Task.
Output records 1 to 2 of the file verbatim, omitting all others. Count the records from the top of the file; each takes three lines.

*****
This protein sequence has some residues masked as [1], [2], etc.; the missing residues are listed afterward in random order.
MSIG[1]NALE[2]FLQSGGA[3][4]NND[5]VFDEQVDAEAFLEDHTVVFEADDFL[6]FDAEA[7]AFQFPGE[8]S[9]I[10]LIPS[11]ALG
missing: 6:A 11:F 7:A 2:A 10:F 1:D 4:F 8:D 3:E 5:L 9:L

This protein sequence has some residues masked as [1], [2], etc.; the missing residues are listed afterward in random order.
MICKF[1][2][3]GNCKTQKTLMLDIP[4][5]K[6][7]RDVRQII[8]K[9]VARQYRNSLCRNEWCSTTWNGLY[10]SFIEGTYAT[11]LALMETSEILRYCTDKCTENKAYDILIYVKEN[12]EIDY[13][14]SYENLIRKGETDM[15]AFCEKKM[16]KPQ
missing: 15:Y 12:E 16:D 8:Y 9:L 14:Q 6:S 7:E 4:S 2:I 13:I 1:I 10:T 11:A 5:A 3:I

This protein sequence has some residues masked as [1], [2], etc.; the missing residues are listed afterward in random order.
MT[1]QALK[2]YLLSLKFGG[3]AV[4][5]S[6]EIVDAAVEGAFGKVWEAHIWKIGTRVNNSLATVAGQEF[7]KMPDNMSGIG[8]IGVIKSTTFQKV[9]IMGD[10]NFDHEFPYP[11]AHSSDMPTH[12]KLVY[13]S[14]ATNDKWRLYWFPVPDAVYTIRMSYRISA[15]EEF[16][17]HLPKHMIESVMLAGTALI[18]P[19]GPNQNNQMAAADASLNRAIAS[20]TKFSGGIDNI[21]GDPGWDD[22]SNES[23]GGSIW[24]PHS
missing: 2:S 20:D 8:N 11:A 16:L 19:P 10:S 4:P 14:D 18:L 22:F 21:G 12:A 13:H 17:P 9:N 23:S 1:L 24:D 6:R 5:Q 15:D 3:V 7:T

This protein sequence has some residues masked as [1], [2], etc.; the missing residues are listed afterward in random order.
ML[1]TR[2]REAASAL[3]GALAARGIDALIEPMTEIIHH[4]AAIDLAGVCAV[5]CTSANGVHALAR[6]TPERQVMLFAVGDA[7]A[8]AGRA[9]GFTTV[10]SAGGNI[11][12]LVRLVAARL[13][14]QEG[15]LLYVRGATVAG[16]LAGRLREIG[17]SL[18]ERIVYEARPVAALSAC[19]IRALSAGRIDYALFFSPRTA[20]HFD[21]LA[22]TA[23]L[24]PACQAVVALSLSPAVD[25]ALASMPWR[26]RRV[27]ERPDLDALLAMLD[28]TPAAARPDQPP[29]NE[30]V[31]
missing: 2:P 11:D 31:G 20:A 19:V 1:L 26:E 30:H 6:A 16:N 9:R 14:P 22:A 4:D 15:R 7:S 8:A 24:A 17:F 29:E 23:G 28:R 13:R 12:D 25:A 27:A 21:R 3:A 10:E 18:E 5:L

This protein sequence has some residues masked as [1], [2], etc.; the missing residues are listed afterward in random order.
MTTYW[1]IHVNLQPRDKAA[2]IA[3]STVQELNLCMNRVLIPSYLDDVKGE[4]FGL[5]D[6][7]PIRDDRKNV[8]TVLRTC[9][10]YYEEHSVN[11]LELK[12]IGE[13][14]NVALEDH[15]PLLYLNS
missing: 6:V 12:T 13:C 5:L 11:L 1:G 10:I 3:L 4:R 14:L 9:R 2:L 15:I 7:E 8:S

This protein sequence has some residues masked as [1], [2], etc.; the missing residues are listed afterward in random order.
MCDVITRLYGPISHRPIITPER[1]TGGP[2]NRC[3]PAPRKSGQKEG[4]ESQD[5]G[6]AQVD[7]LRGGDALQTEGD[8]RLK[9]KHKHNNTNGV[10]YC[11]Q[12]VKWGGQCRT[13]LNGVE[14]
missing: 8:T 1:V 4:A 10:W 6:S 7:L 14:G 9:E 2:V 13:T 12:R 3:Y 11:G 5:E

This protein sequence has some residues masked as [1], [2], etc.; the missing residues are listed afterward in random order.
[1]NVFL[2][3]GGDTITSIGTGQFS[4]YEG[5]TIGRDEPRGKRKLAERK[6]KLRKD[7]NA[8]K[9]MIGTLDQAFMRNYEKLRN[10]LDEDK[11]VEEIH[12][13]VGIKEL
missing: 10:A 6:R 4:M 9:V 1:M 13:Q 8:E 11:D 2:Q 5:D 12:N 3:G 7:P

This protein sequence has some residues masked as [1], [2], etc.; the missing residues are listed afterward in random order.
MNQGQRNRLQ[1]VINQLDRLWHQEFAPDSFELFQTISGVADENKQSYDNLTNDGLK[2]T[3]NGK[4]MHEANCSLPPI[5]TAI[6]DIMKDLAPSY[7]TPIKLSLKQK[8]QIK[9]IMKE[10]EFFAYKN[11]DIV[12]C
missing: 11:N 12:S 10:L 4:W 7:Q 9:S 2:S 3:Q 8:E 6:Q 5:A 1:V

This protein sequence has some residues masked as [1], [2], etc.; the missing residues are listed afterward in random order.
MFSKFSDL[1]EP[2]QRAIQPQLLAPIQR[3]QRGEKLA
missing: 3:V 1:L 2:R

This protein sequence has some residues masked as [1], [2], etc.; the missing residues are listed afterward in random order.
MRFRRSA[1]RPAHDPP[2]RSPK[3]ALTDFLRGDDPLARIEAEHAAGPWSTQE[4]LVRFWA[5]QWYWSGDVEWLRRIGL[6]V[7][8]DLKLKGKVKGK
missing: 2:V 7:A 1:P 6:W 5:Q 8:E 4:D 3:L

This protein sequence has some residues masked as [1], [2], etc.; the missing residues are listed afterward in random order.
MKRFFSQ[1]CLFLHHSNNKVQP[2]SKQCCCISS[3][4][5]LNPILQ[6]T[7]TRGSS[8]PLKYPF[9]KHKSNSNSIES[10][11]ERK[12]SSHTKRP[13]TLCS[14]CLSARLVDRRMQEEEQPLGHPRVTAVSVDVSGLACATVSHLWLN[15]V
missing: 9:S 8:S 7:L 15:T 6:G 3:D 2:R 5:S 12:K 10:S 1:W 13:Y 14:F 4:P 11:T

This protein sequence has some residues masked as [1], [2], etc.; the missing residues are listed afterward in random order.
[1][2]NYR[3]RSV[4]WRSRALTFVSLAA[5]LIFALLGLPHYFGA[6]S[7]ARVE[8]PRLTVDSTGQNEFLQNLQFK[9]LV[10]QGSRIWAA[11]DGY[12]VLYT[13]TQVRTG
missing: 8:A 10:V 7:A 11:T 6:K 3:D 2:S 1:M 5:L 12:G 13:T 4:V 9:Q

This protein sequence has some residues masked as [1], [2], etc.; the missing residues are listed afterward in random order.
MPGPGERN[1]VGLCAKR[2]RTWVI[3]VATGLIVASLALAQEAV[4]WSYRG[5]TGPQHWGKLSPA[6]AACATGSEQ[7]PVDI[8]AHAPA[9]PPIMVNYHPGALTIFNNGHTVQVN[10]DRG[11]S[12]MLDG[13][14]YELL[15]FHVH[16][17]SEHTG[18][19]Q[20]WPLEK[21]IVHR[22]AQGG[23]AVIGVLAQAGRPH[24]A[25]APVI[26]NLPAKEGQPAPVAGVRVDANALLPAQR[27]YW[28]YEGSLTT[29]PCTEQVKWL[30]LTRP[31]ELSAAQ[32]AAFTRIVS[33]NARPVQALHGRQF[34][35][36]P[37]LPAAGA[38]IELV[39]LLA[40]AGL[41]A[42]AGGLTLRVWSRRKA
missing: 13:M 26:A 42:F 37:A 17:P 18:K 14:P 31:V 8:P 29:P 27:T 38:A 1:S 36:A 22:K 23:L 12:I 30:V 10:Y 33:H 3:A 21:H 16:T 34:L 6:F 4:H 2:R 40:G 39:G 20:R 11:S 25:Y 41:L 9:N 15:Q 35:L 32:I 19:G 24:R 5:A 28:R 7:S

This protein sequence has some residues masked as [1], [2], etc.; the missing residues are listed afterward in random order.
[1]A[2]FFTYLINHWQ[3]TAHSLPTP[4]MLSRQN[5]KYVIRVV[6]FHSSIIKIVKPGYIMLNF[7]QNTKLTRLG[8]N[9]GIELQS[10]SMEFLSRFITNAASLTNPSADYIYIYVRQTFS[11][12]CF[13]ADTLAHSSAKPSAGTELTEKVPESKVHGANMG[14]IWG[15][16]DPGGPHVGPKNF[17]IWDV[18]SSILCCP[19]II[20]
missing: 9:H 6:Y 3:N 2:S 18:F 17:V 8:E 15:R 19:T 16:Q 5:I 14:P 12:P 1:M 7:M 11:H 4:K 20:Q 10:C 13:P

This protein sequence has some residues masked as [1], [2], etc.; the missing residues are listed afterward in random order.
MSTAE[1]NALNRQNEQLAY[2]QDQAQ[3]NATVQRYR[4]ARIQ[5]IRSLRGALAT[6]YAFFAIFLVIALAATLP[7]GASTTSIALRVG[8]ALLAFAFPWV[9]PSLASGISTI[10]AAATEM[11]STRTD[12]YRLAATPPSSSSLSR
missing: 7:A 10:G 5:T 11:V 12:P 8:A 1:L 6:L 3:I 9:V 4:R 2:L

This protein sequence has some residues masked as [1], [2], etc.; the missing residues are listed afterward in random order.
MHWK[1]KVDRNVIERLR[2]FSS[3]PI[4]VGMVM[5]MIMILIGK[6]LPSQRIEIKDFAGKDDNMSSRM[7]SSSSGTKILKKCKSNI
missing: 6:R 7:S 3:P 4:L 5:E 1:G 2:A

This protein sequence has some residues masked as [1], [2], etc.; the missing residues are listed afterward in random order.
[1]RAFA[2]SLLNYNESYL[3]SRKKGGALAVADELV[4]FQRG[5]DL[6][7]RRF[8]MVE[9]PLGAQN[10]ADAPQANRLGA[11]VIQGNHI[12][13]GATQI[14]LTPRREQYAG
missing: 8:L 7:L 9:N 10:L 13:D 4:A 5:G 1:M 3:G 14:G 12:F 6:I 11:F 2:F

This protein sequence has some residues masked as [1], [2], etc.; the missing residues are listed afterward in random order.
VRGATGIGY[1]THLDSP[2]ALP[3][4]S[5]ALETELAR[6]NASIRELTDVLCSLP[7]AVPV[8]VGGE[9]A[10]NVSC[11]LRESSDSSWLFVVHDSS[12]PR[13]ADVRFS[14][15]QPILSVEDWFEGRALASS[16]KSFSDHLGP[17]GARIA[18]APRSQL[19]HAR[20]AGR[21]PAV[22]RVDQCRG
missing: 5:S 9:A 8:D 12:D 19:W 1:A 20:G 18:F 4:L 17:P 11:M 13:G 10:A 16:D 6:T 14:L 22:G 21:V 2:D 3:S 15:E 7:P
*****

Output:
This protein sequence has some residues masked as [1], [2], etc.; the missing residues are listed afterward in random order.
MSIG[1]NALE[2]FLQSGGA[3][4]NND[5]VFDEQVDAEAFLEDHTVVFEADDFL[6]FDAEA[7]AFQFPGE[8]S[9]I[10]LIPS[11]ALG
missing: 6:A 11:F 7:A 2:A 10:F 1:D 4:F 8:D 3:E 5:L 9:L

This protein sequence has some residues masked as [1], [2], etc.; the missing residues are listed afterward in random order.
MICKF[1][2][3]GNCKTQKTLMLDIP[4][5]K[6][7]RDVRQII[8]K[9]VARQYRNSLCRNEWCSTTWNGLY[10]SFIEGTYAT[11]LALMETSEILRYCTDKCTENKAYDILIYVKEN[12]EIDY[13][14]SYENLIRKGETDM[15]AFCEKKM[16]KPQ
missing: 15:Y 12:E 16:D 8:Y 9:L 14:Q 6:S 7:E 4:S 2:I 13:I 1:I 10:T 11:A 5:A 3:I